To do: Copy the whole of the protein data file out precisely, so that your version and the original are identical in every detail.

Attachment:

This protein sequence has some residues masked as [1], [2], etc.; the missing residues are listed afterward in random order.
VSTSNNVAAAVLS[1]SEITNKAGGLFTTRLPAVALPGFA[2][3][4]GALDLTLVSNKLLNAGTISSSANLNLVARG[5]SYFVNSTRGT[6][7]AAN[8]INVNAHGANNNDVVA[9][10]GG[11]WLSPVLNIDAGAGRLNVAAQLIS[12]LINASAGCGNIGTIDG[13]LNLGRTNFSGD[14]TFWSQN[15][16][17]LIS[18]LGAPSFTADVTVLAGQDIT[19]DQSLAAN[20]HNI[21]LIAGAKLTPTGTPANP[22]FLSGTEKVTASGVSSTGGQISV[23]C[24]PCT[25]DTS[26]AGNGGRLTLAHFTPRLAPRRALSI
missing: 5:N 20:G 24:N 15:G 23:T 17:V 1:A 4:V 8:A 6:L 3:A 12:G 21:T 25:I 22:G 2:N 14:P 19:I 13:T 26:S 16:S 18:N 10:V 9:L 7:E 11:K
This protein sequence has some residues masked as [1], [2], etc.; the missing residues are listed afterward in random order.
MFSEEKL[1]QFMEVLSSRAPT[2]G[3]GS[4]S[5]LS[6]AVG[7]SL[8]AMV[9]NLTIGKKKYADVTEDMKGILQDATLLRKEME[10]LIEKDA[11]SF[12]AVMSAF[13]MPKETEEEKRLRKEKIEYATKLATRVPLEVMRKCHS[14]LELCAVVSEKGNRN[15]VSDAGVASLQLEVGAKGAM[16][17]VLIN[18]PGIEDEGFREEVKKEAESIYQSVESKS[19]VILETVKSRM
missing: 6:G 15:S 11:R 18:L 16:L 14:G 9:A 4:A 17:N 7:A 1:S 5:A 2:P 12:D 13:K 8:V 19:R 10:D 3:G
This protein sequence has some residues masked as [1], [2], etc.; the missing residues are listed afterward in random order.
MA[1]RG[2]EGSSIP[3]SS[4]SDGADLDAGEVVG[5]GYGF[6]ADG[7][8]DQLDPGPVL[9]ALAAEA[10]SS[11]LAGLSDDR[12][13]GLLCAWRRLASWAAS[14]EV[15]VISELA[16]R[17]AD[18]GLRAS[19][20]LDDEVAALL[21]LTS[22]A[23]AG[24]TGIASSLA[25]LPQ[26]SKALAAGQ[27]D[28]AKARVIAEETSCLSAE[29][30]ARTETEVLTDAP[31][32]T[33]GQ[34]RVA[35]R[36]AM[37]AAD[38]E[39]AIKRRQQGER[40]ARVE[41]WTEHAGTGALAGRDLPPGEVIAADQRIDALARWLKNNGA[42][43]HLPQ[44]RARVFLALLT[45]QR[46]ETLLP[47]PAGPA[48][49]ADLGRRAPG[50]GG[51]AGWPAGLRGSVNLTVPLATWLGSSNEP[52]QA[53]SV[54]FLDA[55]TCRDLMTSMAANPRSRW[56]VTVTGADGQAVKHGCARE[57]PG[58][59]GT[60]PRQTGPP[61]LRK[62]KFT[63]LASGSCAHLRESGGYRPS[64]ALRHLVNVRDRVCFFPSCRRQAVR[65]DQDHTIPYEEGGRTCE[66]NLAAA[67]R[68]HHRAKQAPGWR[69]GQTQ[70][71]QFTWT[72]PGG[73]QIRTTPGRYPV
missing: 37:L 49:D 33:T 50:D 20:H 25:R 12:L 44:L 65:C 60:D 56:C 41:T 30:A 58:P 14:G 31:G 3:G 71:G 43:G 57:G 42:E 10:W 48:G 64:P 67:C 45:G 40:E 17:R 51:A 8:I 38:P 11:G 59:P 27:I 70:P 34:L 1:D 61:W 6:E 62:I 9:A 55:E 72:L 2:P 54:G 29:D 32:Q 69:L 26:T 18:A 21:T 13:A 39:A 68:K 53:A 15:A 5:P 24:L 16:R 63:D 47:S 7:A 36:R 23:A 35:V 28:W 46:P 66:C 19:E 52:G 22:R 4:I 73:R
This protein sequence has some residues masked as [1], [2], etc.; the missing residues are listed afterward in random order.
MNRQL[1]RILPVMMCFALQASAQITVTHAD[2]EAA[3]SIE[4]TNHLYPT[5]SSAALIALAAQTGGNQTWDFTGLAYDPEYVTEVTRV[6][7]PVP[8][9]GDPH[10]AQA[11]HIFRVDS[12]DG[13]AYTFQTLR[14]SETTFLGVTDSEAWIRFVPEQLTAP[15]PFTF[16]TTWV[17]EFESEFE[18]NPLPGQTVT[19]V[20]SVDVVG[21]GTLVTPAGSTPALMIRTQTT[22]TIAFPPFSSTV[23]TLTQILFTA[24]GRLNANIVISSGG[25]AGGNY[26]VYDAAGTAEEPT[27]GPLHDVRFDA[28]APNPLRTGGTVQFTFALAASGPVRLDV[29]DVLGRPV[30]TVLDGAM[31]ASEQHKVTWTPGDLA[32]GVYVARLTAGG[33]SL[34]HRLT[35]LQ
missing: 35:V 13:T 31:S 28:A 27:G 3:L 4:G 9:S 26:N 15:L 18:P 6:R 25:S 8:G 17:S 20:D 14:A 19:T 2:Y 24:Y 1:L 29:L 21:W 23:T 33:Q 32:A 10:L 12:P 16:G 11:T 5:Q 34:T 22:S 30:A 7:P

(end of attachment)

This protein sequence has some residues masked as [1], [2], etc.; the missing residues are listed afterward in random order.
VSTSNNVAAAVLS[1]SEITNKAGGLFTTRLPAVALPGFA[2][3][4]GALDLTLVSNKLLNAGTISSSANLNLVARG[5]SYFVNSTRGT[6][7]AAN[8]INVNAHGANNNDVVA[9][10]GG[11]WLSPVLNIDAGAGRLNVAAQLIS[12]LINASAGCGNIGTIDG[13]LNLGRTNFSGD[14]TFWSQN[15][16][17]LIS[18]LGAPSFTADVTVLAGQDIT[19]DQSLAAN[20]HNI[21]LIAGAKLTPTGTPANP[22]FLSGTEKVTASGVSSTGGQISV[23]C[24]PCT[25]DTS[26]AGNGGRLTLAHFTPRLAPRRALSI
missing: 5:N 20:G 24:N 15:G 23:T 17:V 1:A 4:V 8:A 6:L 3:A 12:G 21:T 25:I 22:G 2:N 14:P 19:I 13:T 26:S 16:S 18:N 10:V 9:L 7:E 11:K
This protein sequence has some residues masked as [1], [2], etc.; the missing residues are listed afterward in random order.
MFSEEKL[1]QFMEVLSSRAPT[2]G[3]GS[4]S[5]LS[6]AVG[7]SL[8]AMV[9]NLTIGKKKYADVTEDMKGILQDATLLRKEME[10]LIEKDA[11]SF[12]AVMSAF[13]MPKETEEEKRLRKEKIEYATKLATRVPLEVMRKCHS[14]LELCAVVSEKGNRN[15]VSDAGVASLQLEVGAKGAM[16][17]VLIN[18]PGIEDEGFREEVKKEAESIYQSVESKS[19]VILETVKSRM
missing: 6:G 15:S 11:R 18:L 16:L 14:G 9:A 4:A 17:N 7:A 1:S 5:A 2:P 12:D 13:K 8:V 19:R 10:D 3:G
This protein sequence has some residues masked as [1], [2], etc.; the missing residues are listed afterward in random order.
MA[1]RG[2]EGSSIP[3]SS[4]SDGADLDAGEVVG[5]GYGF[6]ADG[7][8]DQLDPGPVL[9]ALAAEA[10]SS[11]LAGLSDDR[12][13]GLLCAWRRLASWAAS[14]EV[15]VISELA[16]R[17]AD[18]GLRAS[19][20]LDDEVAALL[21]LTS[22]A[23]AG[24]TGIASSLA[25]LPQ[26]SKALAAGQ[27]D[28]AKARVIAEETSCLSAE[29][30]ARTETEVLTDAP[31][32]T[33]GQ[34]RVA[35]R[36]AM[37]AAD[38]E[39]AIKRRQQGER[40]ARVE[41]WTEHAGTGALAGRDLPPGEVIAADQRIDALARWLKNNGA[42][43]HLPQ[44]RARVFLALLT[45]QR[46]ETLLP[47]PAGPA[48][49]ADLGRRAPG[50]GG[51]AGWPAGLRGSVNLTVPLATWLGSSNEP[52]QA[53]SV[54]FLDA[55]TCRDLMTSMAANPRSRW[56]VTVTGADGQAVKHGCARE[57]PG[58][59]GT[60]PRQTGPP[61]LRK[62]KFT[63]LASGSCAHLRESGGYRPS[64]ALRHLVNVRDRVCFFPSCRRQAVR[65]DQDHTIPYEEGGRTCE[66]NLAAA[67]R[68]HHRAKQAPGWR[69]GQTQ[70][71]QFTWT[72]PGG[73]QIRTTPGRYPV
missing: 37:L 49:D 33:T 50:D 20:H 25:R 12:L 44:L 65:C 60:D 56:C 41:T 30:A 58:P 14:G 31:G 3:G 71:G 43:G 57:G 42:E 10:W 48:G 64:P 67:C 45:G 40:E 17:R 51:A 8:I 38:P 11:G 59:P 27:I 70:P 34:L 1:D 61:W 6:E 62:I 9:A 55:E 72:L 2:P 54:G 29:D 32:Q 69:L 26:T 18:A 21:T 13:A 39:A 68:K 53:A 15:A 5:P 24:L 16:R 63:D 47:S 7:A 36:R 23:A 35:V 28:W 46:P 66:C 19:E 52:G 22:R 4:I 73:R
This protein sequence has some residues masked as [1], [2], etc.; the missing residues are listed afterward in random order.
MNRQL[1]RILPVMMCFALQASAQITVTHAD[2]EAA[3]SIE[4]TNHLYPT[5]SSAALIALAAQTGGNQTWDFTGLAYDPEYVTEVTRV[6][7]PVP[8][9]GDPH[10]AQA[11]HIFRVDS[12]DG[13]AYTFQTLR[14]SETTFLGVTDSEAWIRFVPEQLTAP[15]PFTF[16]TTWV[17]EFESEFE[18]NPLPGQTVT[19]V[20]SVDVVG[21]GTLVTPAGSTPALMIRTQTT[22]TIAFPPFSSTV[23]TLTQILFTA[24]GRLNANIVISSGG[25]AGGNY[26]VYDAAGTAEEPT[27]GPLHDVRFDA[28]APNPLRTGGTVQFTFALAASGPVRLDV[29]DVLGRPV[30]TVLDGAM[31]ASEQHKVTWTPGDLA[32]GVYVARLTAGG[33]SL[34]HRLT[35]LQ
missing: 35:V 13:T 31:S 28:A 27:G 3:L 4:G 9:S 26:N 15:L 18:P 6:R 25:S 8:G 17:S 20:D 14:A 19:T 2:Y 24:Y 1:L 29:L 21:W 23:T 33:Q 32:A 10:L 12:P 16:G 11:T 5:Q 34:T 22:S 30:A 7:P